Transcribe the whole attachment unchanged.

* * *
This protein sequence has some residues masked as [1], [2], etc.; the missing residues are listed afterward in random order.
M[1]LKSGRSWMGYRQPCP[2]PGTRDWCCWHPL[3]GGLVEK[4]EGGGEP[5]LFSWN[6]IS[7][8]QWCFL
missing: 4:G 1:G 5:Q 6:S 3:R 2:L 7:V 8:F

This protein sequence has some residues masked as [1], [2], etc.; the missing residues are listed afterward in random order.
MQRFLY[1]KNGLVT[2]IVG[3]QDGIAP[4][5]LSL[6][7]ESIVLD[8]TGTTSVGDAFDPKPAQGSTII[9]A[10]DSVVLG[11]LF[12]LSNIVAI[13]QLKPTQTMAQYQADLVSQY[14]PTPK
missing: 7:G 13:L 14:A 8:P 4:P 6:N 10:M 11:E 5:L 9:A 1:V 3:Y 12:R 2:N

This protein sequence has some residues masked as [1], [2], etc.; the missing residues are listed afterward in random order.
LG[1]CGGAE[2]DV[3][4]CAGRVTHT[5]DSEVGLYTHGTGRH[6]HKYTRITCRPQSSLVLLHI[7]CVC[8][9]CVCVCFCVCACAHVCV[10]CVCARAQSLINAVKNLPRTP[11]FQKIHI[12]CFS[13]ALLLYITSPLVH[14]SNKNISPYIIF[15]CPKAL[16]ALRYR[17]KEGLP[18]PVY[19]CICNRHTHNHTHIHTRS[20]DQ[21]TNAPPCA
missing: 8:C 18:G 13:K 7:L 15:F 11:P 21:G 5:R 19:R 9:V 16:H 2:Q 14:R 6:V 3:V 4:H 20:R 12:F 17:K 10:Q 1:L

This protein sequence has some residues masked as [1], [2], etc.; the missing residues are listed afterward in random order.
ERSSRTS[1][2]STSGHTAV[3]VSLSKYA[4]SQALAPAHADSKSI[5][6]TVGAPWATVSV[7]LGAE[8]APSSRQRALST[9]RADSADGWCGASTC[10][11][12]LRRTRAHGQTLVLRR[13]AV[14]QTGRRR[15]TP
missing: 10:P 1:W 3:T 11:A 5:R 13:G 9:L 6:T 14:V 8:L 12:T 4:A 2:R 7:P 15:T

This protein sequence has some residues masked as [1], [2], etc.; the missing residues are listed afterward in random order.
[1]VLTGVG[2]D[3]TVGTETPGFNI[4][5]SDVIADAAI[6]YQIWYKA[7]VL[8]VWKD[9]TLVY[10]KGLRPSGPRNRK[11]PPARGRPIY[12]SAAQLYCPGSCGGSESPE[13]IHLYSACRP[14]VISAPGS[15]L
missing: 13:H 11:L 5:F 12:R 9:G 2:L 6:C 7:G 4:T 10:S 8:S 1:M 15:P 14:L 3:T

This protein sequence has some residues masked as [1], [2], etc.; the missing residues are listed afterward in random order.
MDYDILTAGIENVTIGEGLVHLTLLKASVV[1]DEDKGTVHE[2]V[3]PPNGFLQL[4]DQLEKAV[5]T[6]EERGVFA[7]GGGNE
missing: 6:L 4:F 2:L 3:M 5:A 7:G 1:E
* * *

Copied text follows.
This protein sequence has some residues masked as [1], [2], etc.; the missing residues are listed afterward in random order.
M[1]LKSGRSWMGYRQPCP[2]PGTRDWCCWHPL[3]GGLVEK[4]EGGGEP[5]LFSWN[6]IS[7][8]QWCFL
missing: 4:G 1:G 5:Q 6:S 3:R 2:L 7:V 8:F

This protein sequence has some residues masked as [1], [2], etc.; the missing residues are listed afterward in random order.
MQRFLY[1]KNGLVT[2]IVG[3]QDGIAP[4][5]LSL[6][7]ESIVLD[8]TGTTSVGDAFDPKPAQGSTII[9]A[10]DSVVLG[11]LF[12]LSNIVAI[13]QLKPTQTMAQYQADLVSQY[14]PTPK
missing: 7:G 13:L 14:A 8:P 4:P 6:N 10:M 11:E 5:L 9:A 1:V 3:Y 12:R 2:N

This protein sequence has some residues masked as [1], [2], etc.; the missing residues are listed afterward in random order.
LG[1]CGGAE[2]DV[3][4]CAGRVTHT[5]DSEVGLYTHGTGRH[6]HKYTRITCRPQSSLVLLHI[7]CVC[8][9]CVCVCFCVCACAHVCV[10]CVCARAQSLINAVKNLPRTP[11]FQKIHI[12]CFS[13]ALLLYITSPLVH[14]SNKNISPYIIF[15]CPKAL[16]ALRYR[17]KEGLP[18]PVY[19]CICNRHTHNHTHIHTRS[20]DQ[21]TNAPPCA
missing: 8:C 18:G 13:K 7:L 15:F 11:P 21:G 5:R 19:R 9:V 16:H 2:Q 14:R 6:V 3:V 4:H 20:R 12:F 17:K 10:Q 1:L

This protein sequence has some residues masked as [1], [2], etc.; the missing residues are listed afterward in random order.
ERSSRTS[1][2]STSGHTAV[3]VSLSKYA[4]SQALAPAHADSKSI[5][6]TVGAPWATVSV[7]LGAE[8]APSSRQRALST[9]RADSADGWCGASTC[10][11][12]LRRTRAHGQTLVLRR[13]AV[14]QTGRRR[15]TP
missing: 10:P 1:W 3:T 11:A 5:R 13:G 9:L 6:T 14:V 8:L 12:T 4:A 2:R 7:P 15:T

This protein sequence has some residues masked as [1], [2], etc.; the missing residues are listed afterward in random order.
[1]VLTGVG[2]D[3]TVGTETPGFNI[4][5]SDVIADAAI[6]YQIWYKA[7]VL[8]VWKD[9]TLVY[10]KGLRPSGPRNRK[11]PPARGRPIY[12]SAAQLYCPGSCGGSESPE[13]IHLYSACRP[14]VISAPGS[15]L
missing: 13:H 11:L 5:F 12:R 9:G 2:L 6:C 7:G 4:T 10:S 8:S 1:M 15:P 14:L 3:T

This protein sequence has some residues masked as [1], [2], etc.; the missing residues are listed afterward in random order.
MDYDILTAGIENVTIGEGLVHLTLLKASVV[1]DEDKGTVHE[2]V[3]PPNGFLQL[4]DQLEKAV[5]T[6]EERGVFA[7]GGGNE
missing: 6:L 4:F 2:L 3:M 5:A 7:G 1:E